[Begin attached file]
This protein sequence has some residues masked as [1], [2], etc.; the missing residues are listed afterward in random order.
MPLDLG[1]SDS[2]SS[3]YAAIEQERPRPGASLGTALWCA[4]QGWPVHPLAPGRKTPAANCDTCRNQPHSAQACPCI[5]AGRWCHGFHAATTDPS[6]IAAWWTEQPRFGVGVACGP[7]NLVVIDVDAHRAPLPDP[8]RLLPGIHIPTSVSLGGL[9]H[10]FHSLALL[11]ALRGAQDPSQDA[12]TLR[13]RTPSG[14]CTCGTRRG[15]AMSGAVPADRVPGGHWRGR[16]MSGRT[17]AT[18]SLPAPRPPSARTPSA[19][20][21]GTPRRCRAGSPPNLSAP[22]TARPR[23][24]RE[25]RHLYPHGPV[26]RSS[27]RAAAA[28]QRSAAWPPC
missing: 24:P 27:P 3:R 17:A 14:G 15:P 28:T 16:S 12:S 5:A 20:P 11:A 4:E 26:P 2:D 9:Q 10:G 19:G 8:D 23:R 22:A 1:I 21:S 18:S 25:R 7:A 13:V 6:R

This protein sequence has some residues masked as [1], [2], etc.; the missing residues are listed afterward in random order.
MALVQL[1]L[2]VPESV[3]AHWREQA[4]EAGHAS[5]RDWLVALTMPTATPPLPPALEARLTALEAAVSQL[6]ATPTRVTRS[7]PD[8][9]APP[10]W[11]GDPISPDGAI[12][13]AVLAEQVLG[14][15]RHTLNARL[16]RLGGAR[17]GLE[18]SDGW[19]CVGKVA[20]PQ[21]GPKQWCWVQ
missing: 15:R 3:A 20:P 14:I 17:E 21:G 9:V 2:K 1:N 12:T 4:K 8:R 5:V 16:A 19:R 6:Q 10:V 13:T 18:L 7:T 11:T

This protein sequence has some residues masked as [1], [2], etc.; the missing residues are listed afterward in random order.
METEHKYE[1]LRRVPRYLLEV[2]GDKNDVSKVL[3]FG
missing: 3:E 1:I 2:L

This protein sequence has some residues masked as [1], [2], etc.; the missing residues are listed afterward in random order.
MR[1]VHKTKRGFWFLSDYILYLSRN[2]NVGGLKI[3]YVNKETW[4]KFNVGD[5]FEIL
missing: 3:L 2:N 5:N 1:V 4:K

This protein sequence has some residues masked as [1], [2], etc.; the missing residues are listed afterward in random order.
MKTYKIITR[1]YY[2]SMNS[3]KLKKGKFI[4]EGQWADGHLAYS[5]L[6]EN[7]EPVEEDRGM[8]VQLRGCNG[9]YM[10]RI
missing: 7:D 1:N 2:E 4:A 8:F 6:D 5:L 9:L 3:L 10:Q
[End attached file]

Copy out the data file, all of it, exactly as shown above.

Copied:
This protein sequence has some residues masked as [1], [2], etc.; the missing residues are listed afterward in random order.
MPLDLG[1]SDS[2]SS[3]YAAIEQERPRPGASLGTALWCA[4]QGWPVHPLAPGRKTPAANCDTCRNQPHSAQACPCI[5]AGRWCHGFHAATTDPS[6]IAAWWTEQPRFGVGVACGP[7]NLVVIDVDAHRAPLPDP[8]RLLPGIHIPTSVSLGGL[9]H[10]FHSLALL[11]ALRGAQDPSQDA[12]TLR[13]RTPSG[14]CTCGTRRG[15]AMSGAVPADRVPGGHWRGR[16]MSGRT[17]AT[18]SLPAPRPPSARTPSA[19][20][21]GTPRRCRAGSPPNLSAP[22]TARPR[23][24]RE[25]RHLYPHGPV[26]RSS[27]RAAAA[28]QRSAAWPPC
missing: 24:P 27:P 3:R 17:A 14:G 15:P 28:T 16:S 12:S 5:A 20:P 11:A 4:E 26:P 2:D 9:Q 10:G 19:G 8:D 23:R 22:A 1:I 21:S 18:S 25:R 7:A 13:V 6:R

This protein sequence has some residues masked as [1], [2], etc.; the missing residues are listed afterward in random order.
MALVQL[1]L[2]VPESV[3]AHWREQA[4]EAGHAS[5]RDWLVALTMPTATPPLPPALEARLTALEAAVSQL[6]ATPTRVTRS[7]PD[8][9]APP[10]W[11]GDPISPDGAI[12][13]AVLAEQVLG[14][15]RHTLNARL[16]RLGGAR[17]GLE[18]SDGW[19]CVGKVA[20]PQ[21]GPKQWCWVQ
missing: 15:R 3:A 20:P 14:I 17:E 21:G 9:V 2:K 1:N 12:T 4:K 8:R 5:V 16:A 19:R 6:Q 10:V 13:T 18:L 7:T 11:T

This protein sequence has some residues masked as [1], [2], etc.; the missing residues are listed afterward in random order.
METEHKYE[1]LRRVPRYLLEV[2]GDKNDVSKVL[3]FG
missing: 3:E 1:I 2:L

This protein sequence has some residues masked as [1], [2], etc.; the missing residues are listed afterward in random order.
MR[1]VHKTKRGFWFLSDYILYLSRN[2]NVGGLKI[3]YVNKETW[4]KFNVGD[5]FEIL
missing: 3:L 2:N 5:N 1:V 4:K

This protein sequence has some residues masked as [1], [2], etc.; the missing residues are listed afterward in random order.
MKTYKIITR[1]YY[2]SMNS[3]KLKKGKFI[4]EGQWADGHLAYS[5]L[6]EN[7]EPVEEDRGM[8]VQLRGCNG[9]YM[10]RI
missing: 7:D 1:N 2:E 4:A 8:F 6:D 5:L 9:L 3:L 10:Q